Rosalee de la Forêt: [00:41:33] The same thing is true for herbs, to taste them and get a sense of the variability in them. So that would be interesting to taste hydroponic herbs and compare them to other herbs and just see what the difference is. That would be the best way to know. Like, oh, and then you can even just say without judgment, oh, this tastes milder and like grass. Wheres, this tastes potent and fragrant. Just let that inform us.

Maria Marlowe: [00:41:57] I love that. I think using our senses to ascertain the quality of something, of course, makes a lot of sense. So I know you’re also a proponent of foraging food and in fact, you have a book, Wild Remedies How to Forage Human Foods and Craft Your Own Herbal Medicine. So can you share a little bit about that? And for someone who has never done that, where do they begin?

Rosalee de la Forêt: [00:42:26] So for me, foraging, and sometimes it’s called wildcrafting, there’s medicine in that in so many different forms. There’s the medicine of the things that we collect and bring home and enjoy. There’s also the medicine in nature connection. And for me, foraging and wildcrafting isn’t about simply going out and identifying something and then taking it and putting it in my basket, and heading back home. It’s about getting to know the whole ecosystem, being aware of seasonal cycles, being aware of how those cycles change from year to year, being aware of the whole ecological connection. How do other insects and animals depend on this plant in the way that I depend on this plant? So that to me the greatest joy. And it’s this ever-unfolding mystery of getting a closer and closer connection.

Rosalee de la Forêt: [00:43:15] And like you said earlier when sometimes we can be removed from our foods or removed from our spices and other things that we buy when we forage our foods, we’re closing that gap and having that direct connection with the plants. And so when I reach for the things that I have either grown in my garden or foraged, I have that experience. And I can remember I remember harvesting this on that summer’s day and what a beautiful experience that was. And that’s the whole package of healing and medicine.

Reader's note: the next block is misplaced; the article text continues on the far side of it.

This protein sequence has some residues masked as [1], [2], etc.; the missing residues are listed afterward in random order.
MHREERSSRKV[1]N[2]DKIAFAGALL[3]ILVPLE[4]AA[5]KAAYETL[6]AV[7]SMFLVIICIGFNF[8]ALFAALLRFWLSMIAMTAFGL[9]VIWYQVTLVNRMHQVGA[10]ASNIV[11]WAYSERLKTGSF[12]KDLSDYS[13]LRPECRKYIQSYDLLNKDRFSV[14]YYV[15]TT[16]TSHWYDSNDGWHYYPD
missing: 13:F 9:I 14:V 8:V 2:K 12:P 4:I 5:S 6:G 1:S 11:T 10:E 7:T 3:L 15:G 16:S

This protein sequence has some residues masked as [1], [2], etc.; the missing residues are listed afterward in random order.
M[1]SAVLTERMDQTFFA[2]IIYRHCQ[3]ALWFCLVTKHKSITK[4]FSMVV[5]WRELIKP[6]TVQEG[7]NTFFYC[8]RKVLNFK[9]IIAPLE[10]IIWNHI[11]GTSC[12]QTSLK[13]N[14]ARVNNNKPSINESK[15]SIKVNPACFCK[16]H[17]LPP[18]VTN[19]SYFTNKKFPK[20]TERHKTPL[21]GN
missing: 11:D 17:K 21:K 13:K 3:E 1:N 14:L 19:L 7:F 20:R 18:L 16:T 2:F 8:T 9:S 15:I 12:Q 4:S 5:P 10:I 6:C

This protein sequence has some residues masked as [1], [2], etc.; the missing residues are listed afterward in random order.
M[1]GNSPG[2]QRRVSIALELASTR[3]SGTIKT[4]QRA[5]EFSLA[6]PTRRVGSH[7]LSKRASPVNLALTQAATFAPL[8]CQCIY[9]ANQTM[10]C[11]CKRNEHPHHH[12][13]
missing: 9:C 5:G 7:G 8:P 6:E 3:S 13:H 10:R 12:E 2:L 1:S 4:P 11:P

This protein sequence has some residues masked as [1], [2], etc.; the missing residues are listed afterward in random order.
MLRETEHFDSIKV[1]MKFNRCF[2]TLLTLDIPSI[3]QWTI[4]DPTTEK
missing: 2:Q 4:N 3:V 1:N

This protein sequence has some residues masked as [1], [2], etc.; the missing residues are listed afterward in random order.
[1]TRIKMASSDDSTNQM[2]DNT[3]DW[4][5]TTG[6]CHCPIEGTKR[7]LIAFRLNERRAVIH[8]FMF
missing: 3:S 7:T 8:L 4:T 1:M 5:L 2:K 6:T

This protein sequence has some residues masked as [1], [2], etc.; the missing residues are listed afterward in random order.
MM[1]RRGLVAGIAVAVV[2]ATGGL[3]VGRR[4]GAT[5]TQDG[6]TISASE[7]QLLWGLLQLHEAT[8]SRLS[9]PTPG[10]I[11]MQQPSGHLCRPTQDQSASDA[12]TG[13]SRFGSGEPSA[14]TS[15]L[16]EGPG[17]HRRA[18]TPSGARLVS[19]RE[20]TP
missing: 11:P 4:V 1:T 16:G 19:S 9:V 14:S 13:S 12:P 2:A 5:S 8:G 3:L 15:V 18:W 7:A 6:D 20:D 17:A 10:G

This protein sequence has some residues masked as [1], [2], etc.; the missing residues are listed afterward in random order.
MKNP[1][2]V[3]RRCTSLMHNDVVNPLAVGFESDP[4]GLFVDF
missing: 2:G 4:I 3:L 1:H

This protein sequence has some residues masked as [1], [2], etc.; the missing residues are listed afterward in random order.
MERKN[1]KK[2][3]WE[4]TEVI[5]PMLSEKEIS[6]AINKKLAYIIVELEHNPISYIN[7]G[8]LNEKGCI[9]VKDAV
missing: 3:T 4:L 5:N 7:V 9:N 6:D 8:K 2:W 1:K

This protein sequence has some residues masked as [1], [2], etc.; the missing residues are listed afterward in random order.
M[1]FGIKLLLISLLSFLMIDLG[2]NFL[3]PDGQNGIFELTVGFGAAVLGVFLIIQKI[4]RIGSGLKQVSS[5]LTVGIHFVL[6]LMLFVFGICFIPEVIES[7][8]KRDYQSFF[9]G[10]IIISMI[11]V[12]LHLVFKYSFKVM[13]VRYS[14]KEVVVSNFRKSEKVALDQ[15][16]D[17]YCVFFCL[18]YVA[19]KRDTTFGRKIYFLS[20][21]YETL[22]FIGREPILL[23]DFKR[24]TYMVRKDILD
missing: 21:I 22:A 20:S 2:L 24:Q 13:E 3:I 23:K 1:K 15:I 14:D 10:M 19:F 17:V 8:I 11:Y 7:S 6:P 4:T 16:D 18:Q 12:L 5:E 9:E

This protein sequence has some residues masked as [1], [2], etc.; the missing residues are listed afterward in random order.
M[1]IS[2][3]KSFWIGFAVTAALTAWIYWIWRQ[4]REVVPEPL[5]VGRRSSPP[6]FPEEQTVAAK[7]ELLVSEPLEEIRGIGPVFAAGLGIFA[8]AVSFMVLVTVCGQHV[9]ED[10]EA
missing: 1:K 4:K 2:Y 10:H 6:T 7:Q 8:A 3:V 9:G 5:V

Rosalee de la Forêt: [00:43:49] It’s a very different experience than walking into Walgreens and pulling something off the shelf and paying seven forty-nine for it and going home. Obviously, sometimes we have to do that. I’m not necessarily bad mouthing that, but I’m just calling attention to that’s a different experience than going out in the sunshine, getting to know a plant, learning to know it more deeply over the years, harvesting it, knowing how best to work with it, with medicine, being able to interact with all of the other creatures that are outside as well. That’s a very different experience and one that I just find to be profoundly healing on so many levels.

Maria Marlowe: [00:44:23] Well, that’s just it. Simply being in nature is healing without even consuming anything. Just simply being there, being in the garden, your feet on the ground, smelling the scent of the trees and the flowers. Just that in and of itself is so beneficial for us.

Rosalee de la Forêt: [00:44:39] So, yeah. Really, number one. And I guess I didn’t really answer your question, Maria. You asked how to get started. But that would be a great way to get started, is to go outside and just get to know what’s out there. And I often recommend starting with one plant and starting with a weed. There are ways to regeneratively and sustainably harvest native plants. But there are lots more considerations there in terms of wanting to make sure that we bring benefit to those plant populations and not harm them. When we start with weeds, we have a little a lot more leeway. It’s not about bringing less respect to those plants, but knowing that you’re going to be hard-pressed to do damage to a dandelion population. It’s going to be a hard thing to do.